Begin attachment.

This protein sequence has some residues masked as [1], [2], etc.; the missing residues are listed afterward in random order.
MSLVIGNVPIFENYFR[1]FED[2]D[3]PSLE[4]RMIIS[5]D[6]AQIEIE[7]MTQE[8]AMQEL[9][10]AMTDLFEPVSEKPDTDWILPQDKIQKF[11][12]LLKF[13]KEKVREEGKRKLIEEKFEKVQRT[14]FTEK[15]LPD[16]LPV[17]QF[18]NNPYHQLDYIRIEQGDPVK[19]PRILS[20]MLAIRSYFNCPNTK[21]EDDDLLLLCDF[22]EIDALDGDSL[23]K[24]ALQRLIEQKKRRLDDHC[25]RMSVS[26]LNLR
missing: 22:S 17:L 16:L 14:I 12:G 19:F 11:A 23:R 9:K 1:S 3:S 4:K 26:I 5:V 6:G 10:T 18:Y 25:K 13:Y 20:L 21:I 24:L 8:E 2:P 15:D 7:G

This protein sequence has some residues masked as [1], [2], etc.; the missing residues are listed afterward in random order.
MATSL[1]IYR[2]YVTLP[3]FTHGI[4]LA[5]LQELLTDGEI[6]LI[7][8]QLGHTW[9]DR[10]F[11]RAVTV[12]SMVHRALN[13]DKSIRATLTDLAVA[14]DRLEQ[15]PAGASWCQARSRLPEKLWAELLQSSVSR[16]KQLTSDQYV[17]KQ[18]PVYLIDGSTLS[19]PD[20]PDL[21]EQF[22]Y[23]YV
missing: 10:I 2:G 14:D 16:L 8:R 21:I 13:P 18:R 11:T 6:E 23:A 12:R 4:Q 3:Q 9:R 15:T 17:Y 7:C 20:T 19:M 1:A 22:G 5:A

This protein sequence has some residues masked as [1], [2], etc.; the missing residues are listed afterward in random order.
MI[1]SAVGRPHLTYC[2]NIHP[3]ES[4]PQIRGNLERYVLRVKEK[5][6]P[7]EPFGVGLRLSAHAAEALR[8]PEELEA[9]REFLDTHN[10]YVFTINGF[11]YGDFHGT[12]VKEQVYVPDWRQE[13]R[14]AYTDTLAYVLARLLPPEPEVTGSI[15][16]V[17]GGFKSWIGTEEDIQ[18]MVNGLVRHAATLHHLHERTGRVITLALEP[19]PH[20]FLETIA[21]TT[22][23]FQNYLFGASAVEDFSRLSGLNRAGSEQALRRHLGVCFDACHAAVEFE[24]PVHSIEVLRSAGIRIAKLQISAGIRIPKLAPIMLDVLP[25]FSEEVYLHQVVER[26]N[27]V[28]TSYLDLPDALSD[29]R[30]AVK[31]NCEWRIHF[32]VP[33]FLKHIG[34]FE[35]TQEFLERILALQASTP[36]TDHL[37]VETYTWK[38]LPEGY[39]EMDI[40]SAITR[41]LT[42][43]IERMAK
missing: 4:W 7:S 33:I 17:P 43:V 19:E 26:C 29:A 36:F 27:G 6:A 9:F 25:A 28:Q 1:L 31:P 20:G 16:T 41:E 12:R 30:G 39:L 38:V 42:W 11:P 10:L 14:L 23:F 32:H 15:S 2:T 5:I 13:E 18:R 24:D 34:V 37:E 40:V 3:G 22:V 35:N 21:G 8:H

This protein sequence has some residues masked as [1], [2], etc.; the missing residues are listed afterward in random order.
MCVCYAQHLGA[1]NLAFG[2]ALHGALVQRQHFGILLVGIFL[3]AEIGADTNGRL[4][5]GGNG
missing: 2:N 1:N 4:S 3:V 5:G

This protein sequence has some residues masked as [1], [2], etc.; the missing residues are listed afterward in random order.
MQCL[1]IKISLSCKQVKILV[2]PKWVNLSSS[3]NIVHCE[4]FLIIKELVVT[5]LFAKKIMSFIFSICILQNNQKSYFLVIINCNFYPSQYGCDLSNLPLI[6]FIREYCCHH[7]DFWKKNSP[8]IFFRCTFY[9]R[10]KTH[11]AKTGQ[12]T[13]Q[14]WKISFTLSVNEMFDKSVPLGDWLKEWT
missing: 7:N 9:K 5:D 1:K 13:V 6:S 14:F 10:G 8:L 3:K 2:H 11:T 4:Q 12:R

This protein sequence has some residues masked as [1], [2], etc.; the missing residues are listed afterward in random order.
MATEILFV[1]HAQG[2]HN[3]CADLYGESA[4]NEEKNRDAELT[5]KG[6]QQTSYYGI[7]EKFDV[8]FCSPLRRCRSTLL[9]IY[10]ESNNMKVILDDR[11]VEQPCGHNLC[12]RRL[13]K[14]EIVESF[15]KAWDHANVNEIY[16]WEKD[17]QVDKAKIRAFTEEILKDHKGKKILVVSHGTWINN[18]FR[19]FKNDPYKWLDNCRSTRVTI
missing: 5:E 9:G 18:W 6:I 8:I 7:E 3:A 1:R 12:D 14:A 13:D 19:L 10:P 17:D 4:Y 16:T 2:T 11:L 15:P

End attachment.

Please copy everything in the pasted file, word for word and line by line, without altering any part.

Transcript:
This protein sequence has some residues masked as [1], [2], etc.; the missing residues are listed afterward in random order.
MSLVIGNVPIFENYFR[1]FED[2]D[3]PSLE[4]RMIIS[5]D[6]AQIEIE[7]MTQE[8]AMQEL[9][10]AMTDLFEPVSEKPDTDWILPQDKIQKF[11][12]LLKF[13]KEKVREEGKRKLIEEKFEKVQRT[14]FTEK[15]LPD[16]LPV[17]QF[18]NNPYHQLDYIRIEQGDPVK[19]PRILS[20]MLAIRSYFNCPNTK[21]EDDDLLLLCDF[22]EIDALDGDSL[23]K[24]ALQRLIEQKKRRLDDHC[25]RMSVS[26]LNLR
missing: 22:S 17:L 16:L 14:I 12:G 19:F 11:A 23:R 9:K 1:S 3:S 4:K 26:I 5:V 6:G 10:T 18:Y 25:K 13:Y 20:L 21:I 24:L 8:E 2:P 15:D 7:G

This protein sequence has some residues masked as [1], [2], etc.; the missing residues are listed afterward in random order.
MATSL[1]IYR[2]YVTLP[3]FTHGI[4]LA[5]LQELLTDGEI[6]LI[7][8]QLGHTW[9]DR[10]F[11]RAVTV[12]SMVHRALN[13]DKSIRATLTDLAVA[14]DRLEQ[15]PAGASWCQARSRLPEKLWAELLQSSVSR[16]KQLTSDQYV[17]KQ[18]PVYLIDGSTLS[19]PD[20]PDL[21]EQF[22]Y[23]YV
missing: 10:I 2:G 14:D 16:L 8:R 21:I 13:P 18:R 11:T 6:E 23:A 12:R 4:Q 3:Q 9:R 15:T 17:Y 7:C 20:T 19:M 1:A 22:G 5:A

This protein sequence has some residues masked as [1], [2], etc.; the missing residues are listed afterward in random order.
MI[1]SAVGRPHLTYC[2]NIHP[3]ES[4]PQIRGNLERYVLRVKEK[5][6]P[7]EPFGVGLRLSAHAAEALR[8]PEELEA[9]REFLDTHN[10]YVFTINGF[11]YGDFHGT[12]VKEQVYVPDWRQE[13]R[14]AYTDTLAYVLARLLPPEPEVTGSI[15][16]V[17]GGFKSWIGTEEDIQ[18]MVNGLVRHAATLHHLHERTGRVITLALEP[19]PH[20]FLETIA[21]TT[22][23]FQNYLFGASAVEDFSRLSGLNRAGSEQALRRHLGVCFDACHAAVEFE[24]PVHSIEVLRSAGIRIAKLQISAGIRIPKLAPIMLDVLP[25]FSEEVYLHQVVER[26]N[27]V[28]TSYLDLPDALSD[29]R[30]AVK[31]NCEWRIHF[32]VP[33]FLKHIG[34]FE[35]TQEFLERILALQASTP[36]TDHL[37]VETYTWK[38]LPEGY[39]EMDI[40]SAITR[41]LT[42][43]IERMAK
missing: 4:W 7:S 33:I 17:P 43:V 19:E 26:C 29:A 36:F 27:G 6:A 9:F 25:A 28:Q 1:L 31:P 20:G 16:T 41:E 12:R 30:G 39:L 38:V 42:W 11:P 10:L 14:L 23:F 32:H 15:S 2:T 5:I 13:E 18:R 24:D 34:V 37:E 40:V 3:G 22:V 35:N 21:G 8:H

This protein sequence has some residues masked as [1], [2], etc.; the missing residues are listed afterward in random order.
MCVCYAQHLGA[1]NLAFG[2]ALHGALVQRQHFGILLVGIFL[3]AEIGADTNGRL[4][5]GGNG
missing: 2:N 1:N 4:S 3:V 5:G

This protein sequence has some residues masked as [1], [2], etc.; the missing residues are listed afterward in random order.
MQCL[1]IKISLSCKQVKILV[2]PKWVNLSSS[3]NIVHCE[4]FLIIKELVVT[5]LFAKKIMSFIFSICILQNNQKSYFLVIINCNFYPSQYGCDLSNLPLI[6]FIREYCCHH[7]DFWKKNSP[8]IFFRCTFY[9]R[10]KTH[11]AKTGQ[12]T[13]Q[14]WKISFTLSVNEMFDKSVPLGDWLKEWT
missing: 7:N 9:K 5:D 1:K 13:V 6:S 14:F 10:G 8:L 3:K 2:H 11:T 4:Q 12:R

This protein sequence has some residues masked as [1], [2], etc.; the missing residues are listed afterward in random order.
MATEILFV[1]HAQG[2]HN[3]CADLYGESA[4]NEEKNRDAELT[5]KG[6]QQTSYYGI[7]EKFDV[8]FCSPLRRCRSTLL[9]IY[10]ESNNMKVILDDR[11]VEQPCGHNLC[12]RRL[13]K[14]EIVESF[15]KAWDHANVNEIY[16]WEKD[17]QVDKAKIRAFTEEILKDHKGKKILVVSHGTWINN[18]FR[19]FKNDPYKWLDNCRSTRVTI
missing: 5:E 9:G 18:W 6:I 8:I 7:E 3:A 1:R 12:D 14:A 13:D 19:L 10:P 17:D 4:Y 16:T 2:T 11:L 15:P